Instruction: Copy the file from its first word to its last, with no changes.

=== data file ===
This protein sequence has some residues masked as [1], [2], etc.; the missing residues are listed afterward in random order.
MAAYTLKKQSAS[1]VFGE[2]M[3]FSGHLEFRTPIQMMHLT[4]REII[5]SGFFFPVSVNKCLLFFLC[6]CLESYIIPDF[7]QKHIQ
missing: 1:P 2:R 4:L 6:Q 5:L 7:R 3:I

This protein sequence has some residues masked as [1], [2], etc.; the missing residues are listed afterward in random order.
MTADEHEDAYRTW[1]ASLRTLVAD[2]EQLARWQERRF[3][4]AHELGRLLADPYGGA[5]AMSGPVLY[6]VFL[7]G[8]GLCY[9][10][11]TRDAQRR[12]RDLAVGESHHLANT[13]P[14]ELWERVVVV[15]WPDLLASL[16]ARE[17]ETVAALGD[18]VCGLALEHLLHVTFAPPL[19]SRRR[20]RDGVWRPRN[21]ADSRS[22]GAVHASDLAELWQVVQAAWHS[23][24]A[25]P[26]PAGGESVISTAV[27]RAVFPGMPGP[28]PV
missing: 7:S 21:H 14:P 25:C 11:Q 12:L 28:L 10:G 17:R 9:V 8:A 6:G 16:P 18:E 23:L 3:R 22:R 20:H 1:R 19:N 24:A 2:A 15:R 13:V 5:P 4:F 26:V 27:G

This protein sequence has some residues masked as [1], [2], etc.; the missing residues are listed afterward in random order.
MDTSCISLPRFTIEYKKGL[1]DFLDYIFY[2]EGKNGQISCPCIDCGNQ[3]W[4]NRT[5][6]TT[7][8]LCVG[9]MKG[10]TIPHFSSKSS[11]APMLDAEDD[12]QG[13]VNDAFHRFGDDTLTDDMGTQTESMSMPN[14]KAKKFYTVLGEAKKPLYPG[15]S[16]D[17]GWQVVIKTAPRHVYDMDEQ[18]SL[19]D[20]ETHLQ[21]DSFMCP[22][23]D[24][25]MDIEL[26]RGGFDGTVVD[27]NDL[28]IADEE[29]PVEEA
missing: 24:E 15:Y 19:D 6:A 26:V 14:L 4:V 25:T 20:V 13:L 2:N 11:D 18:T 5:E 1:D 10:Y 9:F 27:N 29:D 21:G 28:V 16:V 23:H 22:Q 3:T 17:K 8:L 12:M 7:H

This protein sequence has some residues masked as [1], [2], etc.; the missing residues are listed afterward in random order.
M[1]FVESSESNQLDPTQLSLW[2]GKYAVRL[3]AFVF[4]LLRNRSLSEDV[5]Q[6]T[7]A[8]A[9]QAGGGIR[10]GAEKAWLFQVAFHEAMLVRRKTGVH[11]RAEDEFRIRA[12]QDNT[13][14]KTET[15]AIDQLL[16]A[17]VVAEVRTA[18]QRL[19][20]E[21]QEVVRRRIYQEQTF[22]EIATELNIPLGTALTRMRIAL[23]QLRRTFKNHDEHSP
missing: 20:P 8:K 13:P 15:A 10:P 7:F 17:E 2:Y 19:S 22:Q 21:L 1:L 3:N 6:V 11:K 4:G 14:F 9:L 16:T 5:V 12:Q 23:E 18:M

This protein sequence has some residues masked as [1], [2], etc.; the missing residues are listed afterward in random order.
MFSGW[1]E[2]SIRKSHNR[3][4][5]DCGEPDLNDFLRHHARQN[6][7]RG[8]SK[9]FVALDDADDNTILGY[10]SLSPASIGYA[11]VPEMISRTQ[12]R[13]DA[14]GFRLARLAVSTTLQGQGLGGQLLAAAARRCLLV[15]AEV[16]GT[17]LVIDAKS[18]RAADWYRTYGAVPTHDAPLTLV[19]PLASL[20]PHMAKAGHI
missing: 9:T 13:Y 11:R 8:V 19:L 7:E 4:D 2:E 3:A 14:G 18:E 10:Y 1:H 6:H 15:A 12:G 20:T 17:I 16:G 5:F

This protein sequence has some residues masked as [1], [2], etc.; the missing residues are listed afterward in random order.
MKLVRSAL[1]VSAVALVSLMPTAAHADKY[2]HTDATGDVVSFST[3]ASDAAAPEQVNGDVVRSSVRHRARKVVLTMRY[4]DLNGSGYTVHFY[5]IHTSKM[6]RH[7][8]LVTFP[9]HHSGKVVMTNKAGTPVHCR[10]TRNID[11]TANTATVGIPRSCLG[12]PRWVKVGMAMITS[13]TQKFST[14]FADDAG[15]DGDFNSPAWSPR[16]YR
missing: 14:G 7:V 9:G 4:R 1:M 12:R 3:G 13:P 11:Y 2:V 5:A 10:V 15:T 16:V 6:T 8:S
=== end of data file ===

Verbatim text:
This protein sequence has some residues masked as [1], [2], etc.; the missing residues are listed afterward in random order.
MAAYTLKKQSAS[1]VFGE[2]M[3]FSGHLEFRTPIQMMHLT[4]REII[5]SGFFFPVSVNKCLLFFLC[6]CLESYIIPDF[7]QKHIQ
missing: 1:P 2:R 4:L 6:Q 5:L 7:R 3:I

This protein sequence has some residues masked as [1], [2], etc.; the missing residues are listed afterward in random order.
MTADEHEDAYRTW[1]ASLRTLVAD[2]EQLARWQERRF[3][4]AHELGRLLADPYGGA[5]AMSGPVLY[6]VFL[7]G[8]GLCY[9][10][11]TRDAQRR[12]RDLAVGESHHLANT[13]P[14]ELWERVVVV[15]WPDLLASL[16]ARE[17]ETVAALGD[18]VCGLALEHLLHVTFAPPL[19]SRRR[20]RDGVWRPRN[21]ADSRS[22]GAVHASDLAELWQVVQAAWHS[23][24]A[25]P[26]PAGGESVISTAV[27]RAVFPGMPGP[28]PV
missing: 7:S 21:H 14:P 25:C 11:Q 12:L 28:L 10:G 17:R 9:V 8:A 6:G 16:P 18:E 23:L 3:R 22:R 20:H 1:R 19:N 24:A 2:A 15:R 13:V 5:P 4:F 26:V 27:G

This protein sequence has some residues masked as [1], [2], etc.; the missing residues are listed afterward in random order.
MDTSCISLPRFTIEYKKGL[1]DFLDYIFY[2]EGKNGQISCPCIDCGNQ[3]W[4]NRT[5][6]TT[7][8]LCVG[9]MKG[10]TIPHFSSKSS[11]APMLDAEDD[12]QG[13]VNDAFHRFGDDTLTDDMGTQTESMSMPN[14]KAKKFYTVLGEAKKPLYPG[15]S[16]D[17]GWQVVIKTAPRHVYDMDEQ[18]SL[19]D[20]ETHLQ[21]DSFMCP[22][23]D[24][25]MDIEL[26]RGGFDGTVVD[27]NDL[28]IADEE[29]PVEEA
missing: 24:E 15:Y 19:D 6:A 26:V 14:L 4:V 25:T 20:V 13:L 2:N 11:D 18:T 5:E 1:D 10:Y 9:F 27:N 29:D 21:G 28:V 16:V 23:H 22:Q 3:T 17:K 8:L 12:M 7:H

This protein sequence has some residues masked as [1], [2], etc.; the missing residues are listed afterward in random order.
M[1]FVESSESNQLDPTQLSLW[2]GKYAVRL[3]AFVF[4]LLRNRSLSEDV[5]Q[6]T[7]A[8]A[9]QAGGGIR[10]GAEKAWLFQVAFHEAMLVRRKTGVH[11]RAEDEFRIRA[12]QDNT[13][14]KTET[15]AIDQLL[16]A[17]VVAEVRTA[18]QRL[19][20]E[21]QEVVRRRIYQEQTF[22]EIATELNIPLGTALTRMRIAL[23]QLRRTFKNHDEHSP
missing: 20:P 8:K 13:P 15:A 10:P 7:F 17:E 2:Y 19:S 22:Q 21:L 1:L 3:N 6:V 11:K 4:G 14:F 9:L 16:T 5:V 12:Q 23:E 18:M

This protein sequence has some residues masked as [1], [2], etc.; the missing residues are listed afterward in random order.
MFSGW[1]E[2]SIRKSHNR[3][4][5]DCGEPDLNDFLRHHARQN[6][7]RG[8]SK[9]FVALDDADDNTILGY[10]SLSPASIGYA[11]VPEMISRTQ[12]R[13]DA[14]GFRLARLAVSTTLQGQGLGGQLLAAAARRCLLV[15]AEV[16]GT[17]LVIDAKS[18]RAADWYRTYGAVPTHDAPLTLV[19]PLASL[20]PHMAKAGHI
missing: 9:T 13:Y 11:R 8:V 19:L 7:E 4:D 2:E 3:A 14:G 18:E 10:Y 1:H 6:H 15:A 12:G 20:T 17:I 16:G 5:F

This protein sequence has some residues masked as [1], [2], etc.; the missing residues are listed afterward in random order.
MKLVRSAL[1]VSAVALVSLMPTAAHADKY[2]HTDATGDVVSFST[3]ASDAAAPEQVNGDVVRSSVRHRARKVVLTMRY[4]DLNGSGYTVHFY[5]IHTSKM[6]RH[7][8]LVTFP[9]HHSGKVVMTNKAGTPVHCR[10]TRNID[11]TANTATVGIPRSCLG[12]PRWVKVGMAMITS[13]TQKFST[14]FADDAG[15]DGDFNSPAWSPR[16]YR
missing: 14:G 7:V 9:G 4:R 1:M 12:R 3:G 13:P 11:Y 2:V 5:A 10:V 15:T 16:V 6:T 8:S